Security forces fired tear gas at protesters barricading the streets and throwing rocks in Burkina Faso’s capital on Saturday, as anger grows at the government’s inability to stop jihadist attacks spreading across the country.

Several hundred people marched through downtown Ouagadougou chanting for President Roch Marc Christian Kabore to resign.

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“The jihadists are hitting (the country), people are dying, others are fleeing their homes. … We want Roch and his government to resign because their handling of the country is not good. We will never support them,” said protester Amidou Tiemtore.

Some people were also protesting in solidarity with neighboring Mali, whose citizens are angry at the West African economic regional bloc, ECOWAS, which imposed sanctions on the country after the ruling junta delayed this year’s elections.

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Burkina Faso’s protest comes amid an escalation in jihadist attacks linked to al-Qaida and the Islamic State that has killed thousands and displaced 1.5 million people.

The violence shows no signs of abating. Nearly 12,000 people were displaced within two weeks in December, according to the U.N. Four French soldiers were also wounded during a joint operation with Burkina Faso’s military, the first time French soldiers have been injured in the country since two were killed in 2019 during a hostage release operation, Pascal Ianni spokesman for the chief of defense for the French armed forces told The Associated Press.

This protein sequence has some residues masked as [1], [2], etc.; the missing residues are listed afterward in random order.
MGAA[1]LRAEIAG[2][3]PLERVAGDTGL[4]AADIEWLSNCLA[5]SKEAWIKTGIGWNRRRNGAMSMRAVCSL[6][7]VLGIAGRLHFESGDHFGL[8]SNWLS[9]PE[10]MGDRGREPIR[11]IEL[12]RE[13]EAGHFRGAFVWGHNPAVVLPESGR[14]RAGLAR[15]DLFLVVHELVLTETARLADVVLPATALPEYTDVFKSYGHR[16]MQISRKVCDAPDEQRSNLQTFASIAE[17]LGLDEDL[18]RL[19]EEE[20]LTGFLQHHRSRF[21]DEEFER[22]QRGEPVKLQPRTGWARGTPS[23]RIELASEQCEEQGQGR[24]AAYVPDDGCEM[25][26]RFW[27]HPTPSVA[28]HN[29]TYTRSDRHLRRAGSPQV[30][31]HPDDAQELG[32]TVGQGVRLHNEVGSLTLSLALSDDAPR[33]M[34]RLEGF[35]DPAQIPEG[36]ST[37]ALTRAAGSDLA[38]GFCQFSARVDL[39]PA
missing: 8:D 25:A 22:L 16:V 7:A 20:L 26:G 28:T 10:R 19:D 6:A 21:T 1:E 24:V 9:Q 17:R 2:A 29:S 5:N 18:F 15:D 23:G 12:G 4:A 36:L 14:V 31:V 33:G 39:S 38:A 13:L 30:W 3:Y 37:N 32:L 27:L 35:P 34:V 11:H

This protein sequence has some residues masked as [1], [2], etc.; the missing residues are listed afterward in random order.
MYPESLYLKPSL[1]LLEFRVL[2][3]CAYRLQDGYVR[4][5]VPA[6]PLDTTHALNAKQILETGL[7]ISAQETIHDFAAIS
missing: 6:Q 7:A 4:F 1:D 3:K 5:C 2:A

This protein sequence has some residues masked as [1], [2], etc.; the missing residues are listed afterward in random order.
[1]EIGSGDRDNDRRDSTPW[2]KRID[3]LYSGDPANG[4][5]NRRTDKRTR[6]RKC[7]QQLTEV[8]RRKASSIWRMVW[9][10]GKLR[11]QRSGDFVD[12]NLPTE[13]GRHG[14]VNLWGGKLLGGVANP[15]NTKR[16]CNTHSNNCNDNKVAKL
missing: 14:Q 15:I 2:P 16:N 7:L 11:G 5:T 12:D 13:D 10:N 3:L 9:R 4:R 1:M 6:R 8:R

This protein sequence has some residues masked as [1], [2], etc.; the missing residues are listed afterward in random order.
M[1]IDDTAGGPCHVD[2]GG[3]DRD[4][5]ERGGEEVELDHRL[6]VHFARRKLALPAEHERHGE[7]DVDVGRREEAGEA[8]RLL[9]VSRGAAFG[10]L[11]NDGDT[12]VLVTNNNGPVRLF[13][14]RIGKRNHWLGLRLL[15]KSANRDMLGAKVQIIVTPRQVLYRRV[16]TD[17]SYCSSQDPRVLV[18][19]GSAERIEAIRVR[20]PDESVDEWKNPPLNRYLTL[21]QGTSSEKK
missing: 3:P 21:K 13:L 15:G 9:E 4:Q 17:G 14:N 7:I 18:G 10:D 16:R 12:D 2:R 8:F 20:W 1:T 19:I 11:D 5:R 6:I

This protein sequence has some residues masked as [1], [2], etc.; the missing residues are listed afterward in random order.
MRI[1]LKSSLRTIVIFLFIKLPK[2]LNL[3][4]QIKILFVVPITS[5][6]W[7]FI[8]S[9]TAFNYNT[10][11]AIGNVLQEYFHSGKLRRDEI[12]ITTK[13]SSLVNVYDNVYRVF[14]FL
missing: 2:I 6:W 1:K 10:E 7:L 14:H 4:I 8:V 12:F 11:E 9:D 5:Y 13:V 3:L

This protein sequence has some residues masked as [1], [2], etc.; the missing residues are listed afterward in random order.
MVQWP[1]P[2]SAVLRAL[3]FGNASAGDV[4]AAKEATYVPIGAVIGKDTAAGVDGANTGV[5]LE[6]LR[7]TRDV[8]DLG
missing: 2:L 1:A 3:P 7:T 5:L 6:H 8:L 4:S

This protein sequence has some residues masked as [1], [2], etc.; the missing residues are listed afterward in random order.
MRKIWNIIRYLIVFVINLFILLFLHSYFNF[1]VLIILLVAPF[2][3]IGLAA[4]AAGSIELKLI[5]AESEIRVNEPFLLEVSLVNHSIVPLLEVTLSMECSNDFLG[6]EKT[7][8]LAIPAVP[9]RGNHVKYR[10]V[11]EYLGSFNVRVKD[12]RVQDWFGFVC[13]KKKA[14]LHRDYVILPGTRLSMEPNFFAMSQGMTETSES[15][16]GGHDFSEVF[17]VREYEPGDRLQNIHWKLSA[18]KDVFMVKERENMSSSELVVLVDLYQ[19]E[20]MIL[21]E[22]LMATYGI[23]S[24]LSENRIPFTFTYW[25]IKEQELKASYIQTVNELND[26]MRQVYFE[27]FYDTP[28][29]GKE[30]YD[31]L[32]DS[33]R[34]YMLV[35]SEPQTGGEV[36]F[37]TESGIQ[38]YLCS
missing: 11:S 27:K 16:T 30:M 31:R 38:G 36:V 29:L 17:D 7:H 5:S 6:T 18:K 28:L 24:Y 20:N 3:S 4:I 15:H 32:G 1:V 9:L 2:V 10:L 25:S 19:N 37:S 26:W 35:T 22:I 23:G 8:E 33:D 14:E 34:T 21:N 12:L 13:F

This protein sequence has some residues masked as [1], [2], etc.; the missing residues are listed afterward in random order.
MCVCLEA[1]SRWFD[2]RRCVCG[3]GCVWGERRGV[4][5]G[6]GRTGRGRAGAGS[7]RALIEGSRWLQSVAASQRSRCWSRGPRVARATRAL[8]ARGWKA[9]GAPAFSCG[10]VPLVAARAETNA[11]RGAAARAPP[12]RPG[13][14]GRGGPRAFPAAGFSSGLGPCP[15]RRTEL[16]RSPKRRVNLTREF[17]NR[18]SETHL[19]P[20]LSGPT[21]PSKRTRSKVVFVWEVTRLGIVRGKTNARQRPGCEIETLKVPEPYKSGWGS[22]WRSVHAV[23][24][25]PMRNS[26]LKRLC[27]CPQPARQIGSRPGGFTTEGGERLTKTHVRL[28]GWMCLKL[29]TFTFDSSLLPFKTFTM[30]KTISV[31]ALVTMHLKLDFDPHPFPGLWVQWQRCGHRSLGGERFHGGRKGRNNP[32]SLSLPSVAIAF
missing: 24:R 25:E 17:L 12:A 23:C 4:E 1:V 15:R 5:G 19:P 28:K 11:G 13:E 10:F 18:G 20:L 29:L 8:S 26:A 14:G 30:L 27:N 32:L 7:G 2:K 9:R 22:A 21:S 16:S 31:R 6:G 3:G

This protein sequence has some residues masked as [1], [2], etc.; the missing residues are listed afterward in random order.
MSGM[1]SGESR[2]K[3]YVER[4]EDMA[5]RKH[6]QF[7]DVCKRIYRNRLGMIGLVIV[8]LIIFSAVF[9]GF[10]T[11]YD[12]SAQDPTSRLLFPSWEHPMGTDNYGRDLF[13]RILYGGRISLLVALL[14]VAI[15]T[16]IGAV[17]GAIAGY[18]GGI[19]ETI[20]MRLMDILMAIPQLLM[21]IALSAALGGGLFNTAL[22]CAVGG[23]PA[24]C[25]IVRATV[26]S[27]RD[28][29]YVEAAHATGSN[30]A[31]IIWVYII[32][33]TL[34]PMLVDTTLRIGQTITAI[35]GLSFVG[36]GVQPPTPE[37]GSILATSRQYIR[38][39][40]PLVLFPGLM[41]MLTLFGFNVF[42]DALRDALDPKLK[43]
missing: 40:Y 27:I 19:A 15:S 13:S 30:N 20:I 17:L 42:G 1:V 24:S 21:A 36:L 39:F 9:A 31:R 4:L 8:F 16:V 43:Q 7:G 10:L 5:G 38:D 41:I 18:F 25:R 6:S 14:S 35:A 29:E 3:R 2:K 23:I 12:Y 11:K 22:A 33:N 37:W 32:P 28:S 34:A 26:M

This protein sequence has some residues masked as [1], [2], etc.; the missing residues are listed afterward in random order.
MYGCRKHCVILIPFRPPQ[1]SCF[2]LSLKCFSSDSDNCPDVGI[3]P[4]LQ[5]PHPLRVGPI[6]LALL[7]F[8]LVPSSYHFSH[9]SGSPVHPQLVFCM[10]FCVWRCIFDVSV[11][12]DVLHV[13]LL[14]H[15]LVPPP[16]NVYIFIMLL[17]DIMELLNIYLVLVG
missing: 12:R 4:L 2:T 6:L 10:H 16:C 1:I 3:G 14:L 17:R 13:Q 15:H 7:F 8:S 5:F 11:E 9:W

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France has some 5,000 troops in the region but until now has had minimal involvement in Burkina Faso compared with Niger or Mali.

This is the second government crackdown on protests since November and comes after the government shut down access to Facebook last week, citing security reasons, and after arresting 15 people for allegedly plotting a coup.

As tensions mount, the government is struggling to stem the jihadist violence. Last month the president fired his prime minister and replaced most of the cabinet. The government’s national security arm is also said to be preparing to reopen negotiations with the jihadists, according to a military official and a former soldier who did not want to be identified. The last time the government negotiated secret cease-fire talks with the jihadists was around last year’s presidential election when fighting subsided for several months.

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But locals say it’s too late for talks and that the country is being overrun by jihadists who control swaths of land, plant their flag and make people abide by Shariah law.

”They just come and are squeezing people (out of their homes) and there is no (government) strategy,” said Ousmane Amirou Dicko, the Emir of Liptako. For the first time since the conflict he said he no longer feels comfortable driving from the capital to his home in the Sahel.

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Conflict analysts say the protests are playing right into the jihadists’ hands and that the country needs to remain unified if it wants to succeed.

“The protests are a consequence of the pressure from the jihadists and it’s exactly what they want,” said Mahamoudou Savadogo, founder of Granada Consulting, a local conflict analysis and research company.

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“The concern is that when the government is pressured it makes big political and strategic mistakes, and the country needs to remain united.”